Odorant receptor gene choice and axonal wiring in mice with deletion mutations in the odorant receptor gene SR1

Abstract:

In the mouse, a mature olfactory sensory neuron (OSN) of the main olfactory epithelium (MOE) expresses one allele of one of the 1200 odorant receptor (OR) genes in the genome. The mechanisms that underlie the one receptor–one neuron rule remain poorly understood. A popular experimental paradigm for OR gene choice is to delete an OR coding region by gene targeting or in a transgene. Here we have applied this ∆OR paradigm to SR1, also known as MOR256-3 or Olfr124. This gene is expressed in OSNs of the MOE, and in ~ 50% of the OSNs of the septal organ. In heterozygous ∆SR1 mice, we observe an unprecedented biallelic expression rate of 30% at the SR1 locus. In homozygous ∆SR1 mice, we find a significant increase in the number of septal organ OSNs that undergo apoptosis. As a population, ∆SR1 OSNs project their axons to 81–85 glomeruli in each half of the OB, and coexpress at least 77 OR genes as evaluated by single-cell molecular analysis. There are no obvious or simple rules for the set of OR genes that are coexpressed with the ∆SR1 allele. The frequencies of coexpression are different for ∆SR1 OSNs in the septal organ compared to those in the MOE. We propose that there are as many as five scenarios for the fate of individual ∆SR1 OSNs.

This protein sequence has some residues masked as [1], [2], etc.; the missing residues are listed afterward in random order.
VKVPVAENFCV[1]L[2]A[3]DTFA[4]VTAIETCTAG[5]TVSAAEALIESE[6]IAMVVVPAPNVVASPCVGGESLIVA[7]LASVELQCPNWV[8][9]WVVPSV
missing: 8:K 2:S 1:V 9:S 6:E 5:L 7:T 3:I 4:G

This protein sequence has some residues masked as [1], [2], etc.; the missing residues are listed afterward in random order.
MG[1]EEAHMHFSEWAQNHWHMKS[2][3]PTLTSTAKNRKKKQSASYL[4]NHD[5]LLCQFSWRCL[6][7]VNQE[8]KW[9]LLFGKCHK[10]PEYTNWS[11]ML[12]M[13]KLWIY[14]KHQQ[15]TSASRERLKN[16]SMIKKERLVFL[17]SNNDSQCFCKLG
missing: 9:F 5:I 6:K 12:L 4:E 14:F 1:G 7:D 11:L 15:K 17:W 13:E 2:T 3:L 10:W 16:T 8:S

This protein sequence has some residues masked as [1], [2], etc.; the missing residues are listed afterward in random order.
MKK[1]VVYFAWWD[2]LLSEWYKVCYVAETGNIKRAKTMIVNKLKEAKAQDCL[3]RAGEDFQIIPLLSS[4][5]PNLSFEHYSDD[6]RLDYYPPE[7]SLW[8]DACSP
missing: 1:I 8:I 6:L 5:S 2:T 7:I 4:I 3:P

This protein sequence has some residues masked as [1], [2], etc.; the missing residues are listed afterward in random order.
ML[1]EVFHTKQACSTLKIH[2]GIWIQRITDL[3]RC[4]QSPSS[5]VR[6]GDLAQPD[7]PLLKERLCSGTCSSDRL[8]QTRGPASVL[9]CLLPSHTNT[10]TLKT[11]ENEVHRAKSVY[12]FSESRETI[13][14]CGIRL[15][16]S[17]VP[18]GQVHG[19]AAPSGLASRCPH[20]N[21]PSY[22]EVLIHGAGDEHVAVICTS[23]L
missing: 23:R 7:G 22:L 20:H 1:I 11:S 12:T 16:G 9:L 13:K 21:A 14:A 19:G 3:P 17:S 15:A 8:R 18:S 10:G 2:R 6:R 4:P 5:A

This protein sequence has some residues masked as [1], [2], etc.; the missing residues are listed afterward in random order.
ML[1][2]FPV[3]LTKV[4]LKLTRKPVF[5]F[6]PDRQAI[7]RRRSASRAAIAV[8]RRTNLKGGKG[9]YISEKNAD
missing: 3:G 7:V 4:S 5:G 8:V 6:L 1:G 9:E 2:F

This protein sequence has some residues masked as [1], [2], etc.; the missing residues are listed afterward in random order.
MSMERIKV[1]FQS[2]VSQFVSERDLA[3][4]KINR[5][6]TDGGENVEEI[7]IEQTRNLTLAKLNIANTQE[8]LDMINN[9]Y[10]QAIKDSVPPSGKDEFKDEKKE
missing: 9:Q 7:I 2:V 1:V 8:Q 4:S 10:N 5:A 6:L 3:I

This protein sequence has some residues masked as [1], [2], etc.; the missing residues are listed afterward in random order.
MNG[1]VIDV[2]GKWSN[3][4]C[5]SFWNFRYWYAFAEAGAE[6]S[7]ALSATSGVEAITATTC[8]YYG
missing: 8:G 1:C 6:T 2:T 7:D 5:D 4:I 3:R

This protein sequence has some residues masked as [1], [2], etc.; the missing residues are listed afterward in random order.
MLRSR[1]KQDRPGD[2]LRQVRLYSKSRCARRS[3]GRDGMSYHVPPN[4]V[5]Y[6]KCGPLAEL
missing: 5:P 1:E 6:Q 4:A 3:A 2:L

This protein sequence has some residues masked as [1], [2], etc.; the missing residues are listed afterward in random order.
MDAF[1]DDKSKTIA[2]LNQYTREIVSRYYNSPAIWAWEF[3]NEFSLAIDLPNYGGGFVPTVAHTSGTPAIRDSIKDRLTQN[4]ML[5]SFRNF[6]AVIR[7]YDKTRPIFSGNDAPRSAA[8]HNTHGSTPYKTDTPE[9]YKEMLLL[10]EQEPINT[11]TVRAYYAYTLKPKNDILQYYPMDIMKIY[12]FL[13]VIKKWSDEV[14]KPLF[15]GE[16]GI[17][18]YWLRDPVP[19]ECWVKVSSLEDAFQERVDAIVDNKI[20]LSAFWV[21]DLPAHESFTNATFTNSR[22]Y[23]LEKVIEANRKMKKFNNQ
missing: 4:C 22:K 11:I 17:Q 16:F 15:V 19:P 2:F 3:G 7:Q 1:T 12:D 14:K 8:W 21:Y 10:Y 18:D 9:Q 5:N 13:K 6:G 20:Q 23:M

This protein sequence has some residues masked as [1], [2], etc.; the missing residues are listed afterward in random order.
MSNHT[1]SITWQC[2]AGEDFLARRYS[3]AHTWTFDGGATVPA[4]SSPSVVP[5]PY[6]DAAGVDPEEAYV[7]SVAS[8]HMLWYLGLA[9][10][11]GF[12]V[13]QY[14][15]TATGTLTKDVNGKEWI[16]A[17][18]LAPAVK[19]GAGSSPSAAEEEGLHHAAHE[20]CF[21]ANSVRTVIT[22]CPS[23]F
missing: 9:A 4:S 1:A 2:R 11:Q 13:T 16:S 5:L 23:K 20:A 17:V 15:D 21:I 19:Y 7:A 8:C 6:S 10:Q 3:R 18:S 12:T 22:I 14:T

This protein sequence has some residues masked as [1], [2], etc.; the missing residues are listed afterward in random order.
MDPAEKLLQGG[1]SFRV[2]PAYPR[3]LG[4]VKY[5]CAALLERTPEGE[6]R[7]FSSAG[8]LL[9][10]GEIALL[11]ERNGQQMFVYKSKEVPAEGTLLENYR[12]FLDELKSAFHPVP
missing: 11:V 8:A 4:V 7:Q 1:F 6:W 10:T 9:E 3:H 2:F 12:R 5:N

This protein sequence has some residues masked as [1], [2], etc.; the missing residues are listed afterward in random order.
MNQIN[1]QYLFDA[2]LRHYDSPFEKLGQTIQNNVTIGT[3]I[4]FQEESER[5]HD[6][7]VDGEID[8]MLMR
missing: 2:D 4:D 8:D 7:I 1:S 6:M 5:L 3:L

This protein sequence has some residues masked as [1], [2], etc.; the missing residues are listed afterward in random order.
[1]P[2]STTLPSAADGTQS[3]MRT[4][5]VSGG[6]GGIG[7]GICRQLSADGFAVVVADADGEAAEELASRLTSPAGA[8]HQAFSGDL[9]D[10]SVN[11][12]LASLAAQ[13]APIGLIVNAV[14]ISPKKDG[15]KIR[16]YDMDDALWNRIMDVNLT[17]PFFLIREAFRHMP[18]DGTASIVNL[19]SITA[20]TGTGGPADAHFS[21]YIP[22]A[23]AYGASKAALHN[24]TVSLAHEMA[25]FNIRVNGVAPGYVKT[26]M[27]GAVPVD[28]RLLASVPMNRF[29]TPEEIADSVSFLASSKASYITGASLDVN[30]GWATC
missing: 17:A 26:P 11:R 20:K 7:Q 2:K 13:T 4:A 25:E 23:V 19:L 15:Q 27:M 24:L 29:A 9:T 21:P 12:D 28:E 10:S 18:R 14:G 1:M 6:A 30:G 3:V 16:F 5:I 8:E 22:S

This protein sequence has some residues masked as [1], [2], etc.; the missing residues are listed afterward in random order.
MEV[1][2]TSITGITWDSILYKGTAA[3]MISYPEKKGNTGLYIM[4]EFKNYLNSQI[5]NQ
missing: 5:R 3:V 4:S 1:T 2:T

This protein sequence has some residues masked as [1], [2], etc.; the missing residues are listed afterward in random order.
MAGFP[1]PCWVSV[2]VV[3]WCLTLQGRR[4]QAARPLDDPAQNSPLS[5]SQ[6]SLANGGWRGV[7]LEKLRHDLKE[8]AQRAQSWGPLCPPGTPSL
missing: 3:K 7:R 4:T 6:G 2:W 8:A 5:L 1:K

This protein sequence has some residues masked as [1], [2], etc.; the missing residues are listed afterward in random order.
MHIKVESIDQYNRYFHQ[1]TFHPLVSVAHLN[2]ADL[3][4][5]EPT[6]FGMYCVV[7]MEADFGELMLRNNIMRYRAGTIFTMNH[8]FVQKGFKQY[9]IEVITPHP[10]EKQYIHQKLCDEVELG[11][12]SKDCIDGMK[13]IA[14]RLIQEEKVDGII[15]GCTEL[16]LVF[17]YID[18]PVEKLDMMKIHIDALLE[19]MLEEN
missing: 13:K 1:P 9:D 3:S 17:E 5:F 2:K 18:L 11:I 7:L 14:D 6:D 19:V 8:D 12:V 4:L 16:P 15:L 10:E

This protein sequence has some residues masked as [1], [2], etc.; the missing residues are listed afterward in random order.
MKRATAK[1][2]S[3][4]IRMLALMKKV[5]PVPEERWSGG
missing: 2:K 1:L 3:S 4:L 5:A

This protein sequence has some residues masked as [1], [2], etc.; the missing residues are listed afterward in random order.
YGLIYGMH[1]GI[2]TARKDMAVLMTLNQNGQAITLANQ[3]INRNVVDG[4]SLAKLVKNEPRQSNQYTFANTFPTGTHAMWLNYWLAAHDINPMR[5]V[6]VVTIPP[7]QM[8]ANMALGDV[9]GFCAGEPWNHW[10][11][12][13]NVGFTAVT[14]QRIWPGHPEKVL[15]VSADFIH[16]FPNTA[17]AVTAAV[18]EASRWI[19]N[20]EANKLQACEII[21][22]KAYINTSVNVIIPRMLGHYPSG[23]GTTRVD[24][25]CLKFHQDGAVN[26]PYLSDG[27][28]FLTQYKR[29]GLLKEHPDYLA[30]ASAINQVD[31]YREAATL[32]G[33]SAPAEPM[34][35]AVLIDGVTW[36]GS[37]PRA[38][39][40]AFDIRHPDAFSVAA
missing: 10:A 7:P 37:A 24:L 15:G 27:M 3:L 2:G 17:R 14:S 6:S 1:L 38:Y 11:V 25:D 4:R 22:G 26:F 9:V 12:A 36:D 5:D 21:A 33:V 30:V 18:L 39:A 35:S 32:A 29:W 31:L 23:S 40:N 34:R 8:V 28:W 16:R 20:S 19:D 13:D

My comment: All scenarios for the fate of olfactory sensory neurons are nutrient-dependent and RNA-mediated in the context of the physiology of reproduction.

In the same issue of this journal, see:

RNA-mediated toxicity in neurodegenerative disease

Abstract excerpt (September 2013):

As part of the special issue on RNA and Splicing Regulation in Neurodegeneration, this review intends to explore the diverse RNA-related mechanisms contributing to neurodegeneration, with a special emphasis on findings emerging from animal models.

See also the other articles that link RNA-mediated events to cell type differentiation and the Special Section: RNA and splicing regulation in neurodegeneration

Regulation of gene expression in mammalian nervous system through alternative pre-mRNA splicing coupled with RNA quality control mechanisms

Abstract